Friday, February 8, 2013
Your weight-loss success depends in large part on your readiness to take on the challenge. If you jump in before you’re ready, your weight-loss plan may buckle under the first challenge. Use these questions to assess your weight-loss readiness.
1. Are you motivated to make long-term lifestyle changes?
Successful weight loss depends on permanent lifestyle changes, such as eating healthy foods and exercising more. That could represent a significant departure from your current lifestyle. Be honest. Knowing that you need to make changes in your life and actually doing it are two different things. You may have to overhaul your diet so that you’re eating more whole grains, fruits, vegetables and low-fat dairy products, for example. You’ll also need to find time to exercise for at least 30 minutes every day.
2. Have you addressed the big distractions in your life?
If you’re dealing with major life events, such as marital problems, job stress, illness or financial worries, you may not want to add the challenge of overhauling your eating and exercise habits.
3. Do you have a realistic picture of how much weight you’ll lose and how quickly?
Achieving and maintaining a healthy weight is a lifelong process. Over the long term, it’s best to aim for losing 1 to 2 pounds (0.5 to 1 kilogram) a week. To lose 1 to 2 pounds a week, you need to burn 500 to 1,000 calories more than you consume each day. You can do that through a low-calorie diet and regular physical activity or exercise.
4. Have you resolved any emotional issues connected to your weight?
Emotions and food are often intertwined. Anger, stress, grief and boredom can trigger emotional eating.
5. Do you have support and accountability?
Any weight-loss program can be difficult. You may face moments of temptation or become disheartened. Having someone in your corner to offer encouragement can help. If you don’t have friends or family you can rely on for positive help, consider joining a weight-loss support group.
6. Have you embraced the weight-loss challenge?
If you don’t have a positive attitude about losing weight, you may not be ready. If you dread what lies ahead, you may be more likely to find excuses to veer off course. Embrace the vision of your new lifestyle and be positive.
What if you're not ready?
If you answered no to more than one of these questions, you may not be ready to embark on a weight-loss program right now. And that’s OK. Explore what’s holding you back and face those obstacles.
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Parkdale third graders sing "12 Disaster Days of Christmas"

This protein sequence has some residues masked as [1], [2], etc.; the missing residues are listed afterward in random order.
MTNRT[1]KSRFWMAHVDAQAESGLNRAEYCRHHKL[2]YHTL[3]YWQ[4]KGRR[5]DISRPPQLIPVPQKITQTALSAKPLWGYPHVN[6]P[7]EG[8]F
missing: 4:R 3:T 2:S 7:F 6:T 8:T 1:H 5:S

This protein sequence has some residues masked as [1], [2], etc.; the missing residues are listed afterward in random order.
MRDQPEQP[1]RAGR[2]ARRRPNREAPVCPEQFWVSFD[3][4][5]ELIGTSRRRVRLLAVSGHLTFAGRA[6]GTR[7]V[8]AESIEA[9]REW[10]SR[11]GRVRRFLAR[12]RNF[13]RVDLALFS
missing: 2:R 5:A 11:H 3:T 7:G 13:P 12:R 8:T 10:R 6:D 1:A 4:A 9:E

Welcome to your sing-able Christmas gift list. What follows is an emergency rendition of “12 Days of Christmas” – for outfitting your home or car in case of snow storm, earthquake, flood or other emergency. Read it as a simple list, or sing it to the tune of “12 Days” – you know, as in “ … and a partridge in a pear tree…” Not to make light of it, but the song is a familiar framework for a set of gift ideas that you could consider gathering together, even if the recipient already owns items such as a bunch of coats, tire chains and flashlights. Stores throughout the Gorge are stocked up on all these items. Buying all 12 days might be prohibitive, but here are three ideas for checking any of the dozen off your list (notations follow, 1-12.) The gift items needed to stay warm, dry and safe are also coded to suggest items in your abode (A) in your car (C) or both (B). 12 Gallons of Water (A) 11 Family meals (B) 10 Cans of propane (A) 9 Hygiene bags (B) 8 Packs of batteries (A) 7 Spare coats (B) 6 Bright red flares (C) 5 Cozy blankets (B) 4 Tire chains (C) 3 Flashlights (B) 2 cell phone chargers (B) 1 And a crush-proof first aid kit (B) Price ranges? Here’s a few quotes for days Three, Two, Four and Nine: n A family gift of flashlights (three will run $15-30, Hood River Supply, Tum-A-Lum) n Cell phone chargers (two will run $30-60) n Tire chains (basic set, $30, Les Schwab, returnable if unused for the winter) n Family meals ($100 or so should cover the basics for three or four reasonably well-fed days) n The home kit should be kept in a handy place near an exit, and remember that water needs to be replenished every few months. If you have a solid first aid kit already, switch out the gift idea with “and-a-sto-o-u-t- tub-for it-all …” Otherwise, it’s a case of assembling your home or car kits and making sure all members of the family know what the resources are and how to use them (ie flares and propane). Emergency situations are at worst life-threatening, at best deeply uncomfortable if you and your family are left without power for an extended period, or traveling and find yourself in a situation where you need to wait out a storm, lengthy traffic delay, or other crisis. Notes on the 12 gift ideas: 12 – Gallons of water: that’s one per person in a four-member family to last for three days, the recommended minimum to be prepared for utility outages. 11 – Easy-open packaged goods, energy bars, dried food and nuts are good things to include for nutrition. Think of what your family of four needs for three days to stay fortified and hydrated (see number 12). Can-opener also recommended 10 – If you have a propane camping stove, keep extra fuel handy. 9 – Hygiene bags: put packaged moistened towelettes, toilet paper, and plastic ties in large garbage bags (for personal sanitation) Resource list courtesy of Hood River County Emergency Management, Barbara Ayers, manager/ 541-386-1213. The county also reminds residents to Get a Kit, Make A Plan to connect your family if separated, and Stay Informed. See www.co.hood-river.or.us to opt-in for citizen alerts. Enlarge